The MaRS Centre for Impact Investing is proud to announce the 2015 Fall Cohort for the Impact8 Program. Initially launched in 2013, Impact8 helps to close the gap between growth-stage impact based ventures and investors interested in opportunities to fund business with a social benefit. By providing mentorship and targeted workshops, Impact8 increases the pipeline of […]Read More ›
The Story of CAIC and Camino: Financing Fair Trade (Part 1)
SocialFinance.ca is launching another series with this post, using case studies to illustrate how different models of social finance are being implemented in the social enterprise and nonprofit sectors. The aim is to highlight and provide evidence of successful applications of social finance.
Since 2001, the Canadian Alternative Investment Cooperative (CAIC) has made two loans to La Siembra Cooperative, a pioneer of Fair Trade Certified organic cocoa and sugar products in North America. The first loan, used for expanding the business, was fully repaid in 2008, and since then, CAIC has invested in La Siembra’s growth and expansion once again. This is the first post of a two-part exploration of the successful relationship between CAIC and La Siembra.
La Siembra Cooperative is an Ottawa-based worker cooperative that markets fair trade organic sugar and cocoa based products (brand name Camino) in North America. Certified Fair Trade products guarantee consumers that third world farmers receive higher than world market prices including the payment of organic and social premiums that are used for development programs that are decided by the co-op members themselves. La Siembra’s fair trade products support an alternative trading model that ensures that fair prices are paid to cocoa and sugar farmers in Latin America and the Caribbean.
CAIC, as featured previously on SocialFinance.ca, invests in groups working for positive social change that promote alternative economic structures and act as a catalyst for structural change. CAIC is interested in supporting the concept of fair trade (an alternative trading model) to live out its mandate while protecting its members’ capital. CAIC has been able to do both in the case of not one, but two loans to La Siembra Cooperative.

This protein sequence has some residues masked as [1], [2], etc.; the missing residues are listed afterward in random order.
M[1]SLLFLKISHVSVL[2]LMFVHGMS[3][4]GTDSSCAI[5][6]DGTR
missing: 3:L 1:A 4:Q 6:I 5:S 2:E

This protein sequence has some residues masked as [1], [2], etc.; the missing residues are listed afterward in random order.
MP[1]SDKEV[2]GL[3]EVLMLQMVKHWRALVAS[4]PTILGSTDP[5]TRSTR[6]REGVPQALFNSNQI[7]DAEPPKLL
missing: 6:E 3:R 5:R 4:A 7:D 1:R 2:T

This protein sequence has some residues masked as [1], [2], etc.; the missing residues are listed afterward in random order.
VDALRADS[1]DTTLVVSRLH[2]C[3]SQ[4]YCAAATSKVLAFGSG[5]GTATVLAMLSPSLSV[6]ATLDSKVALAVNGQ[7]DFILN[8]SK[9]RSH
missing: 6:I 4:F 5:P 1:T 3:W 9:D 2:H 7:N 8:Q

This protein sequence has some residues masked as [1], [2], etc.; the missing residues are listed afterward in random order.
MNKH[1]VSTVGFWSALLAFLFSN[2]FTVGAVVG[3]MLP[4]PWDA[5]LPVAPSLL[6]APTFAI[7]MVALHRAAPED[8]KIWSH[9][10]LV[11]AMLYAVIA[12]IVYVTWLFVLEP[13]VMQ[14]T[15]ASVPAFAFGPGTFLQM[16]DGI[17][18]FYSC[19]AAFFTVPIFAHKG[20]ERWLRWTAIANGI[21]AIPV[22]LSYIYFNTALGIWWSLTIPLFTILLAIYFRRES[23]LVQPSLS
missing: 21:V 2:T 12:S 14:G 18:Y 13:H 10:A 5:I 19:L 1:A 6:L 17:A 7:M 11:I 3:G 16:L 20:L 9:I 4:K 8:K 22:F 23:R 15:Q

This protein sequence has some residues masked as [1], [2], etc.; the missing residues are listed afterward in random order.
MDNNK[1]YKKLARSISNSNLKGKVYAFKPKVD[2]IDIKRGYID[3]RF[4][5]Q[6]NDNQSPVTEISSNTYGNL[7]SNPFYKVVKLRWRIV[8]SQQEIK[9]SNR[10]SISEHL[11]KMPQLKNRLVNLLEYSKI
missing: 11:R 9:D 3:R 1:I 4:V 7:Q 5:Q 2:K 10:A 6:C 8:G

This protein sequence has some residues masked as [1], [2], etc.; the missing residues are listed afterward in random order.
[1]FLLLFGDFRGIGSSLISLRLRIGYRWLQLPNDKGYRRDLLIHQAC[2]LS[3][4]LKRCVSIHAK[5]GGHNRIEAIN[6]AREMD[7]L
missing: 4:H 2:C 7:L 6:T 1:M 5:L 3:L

La Siembra first approached CAIC for a $50,000 loan (used as part of leverage capital for eventually raising $280,000 in funding from a Caisse Populaire) in September 2001 to help expand operations. At the time, fair trade was still a nascent industry in Canada and this provided La Siembra with a niche that they could capitalize on. CAIC, on the other hand, was attracted by the fact that La Siembra was a cooperative and promoted an alternative economic structure, thereby fitting perfectly into CAIC’s mandate. Despite the fact that CAIC did not have a long history of investing in fair trade enterprise, it conducted its standard due diligence and decided to grant La Siembra with a loan.
CAIC took the following factors into account when making the loan decision:
- Commitments from retailers
- The strength of the business plan, specifically:
- Realistic sales projections
- A clearly demonstrated understanding of the market
- Solid marketing and promotional plans
- Well-articulated sources and uses of financing
Two other factors were also significant in this development: the senior principals at both organizations developed a good working relationship, and the loan amount was also relatively low. The funds were eventually extended at a 9% rate of return, with an embedded performance bonus as well. As collateral, CAIC used a General Security Agreement on La Siembra’s assets, along with personal guarantees from two of the Worker Cooperative’s members. According to Valerie Lemieux, who has been working with CAIC for many years, “It was scary on paper, but the La Siembra management really impressed us.”
CAIC’s judgement was to prove correct as the loan was fully repaid in 2008, by which time the cooperative had grown dramatically. According to Beth Coates, Financial Manager of CAIC, “By 2008 the original business plan was quite “out of date”. Sales were much higher than original projections as La Siembra was very successful in marketing its product – however the cost structure became more expensive over time thereby eroding profitability. To some extent this is to be expected in a fair trade organization as ensuring that producers are properly compensated is one of the key organizational missions. So in short, the top line objectives were met…the organization was always financially viable.”
CAIC and La Siembra’s partnership did not end there; to find out what has taken place since 2008, read Part II of this post!
Many thanks for Valerie Lemieux and Beth Coates for their support in helping put together this story.
Photo credit: http://www.flickr.com/photos/mgifford/539921600/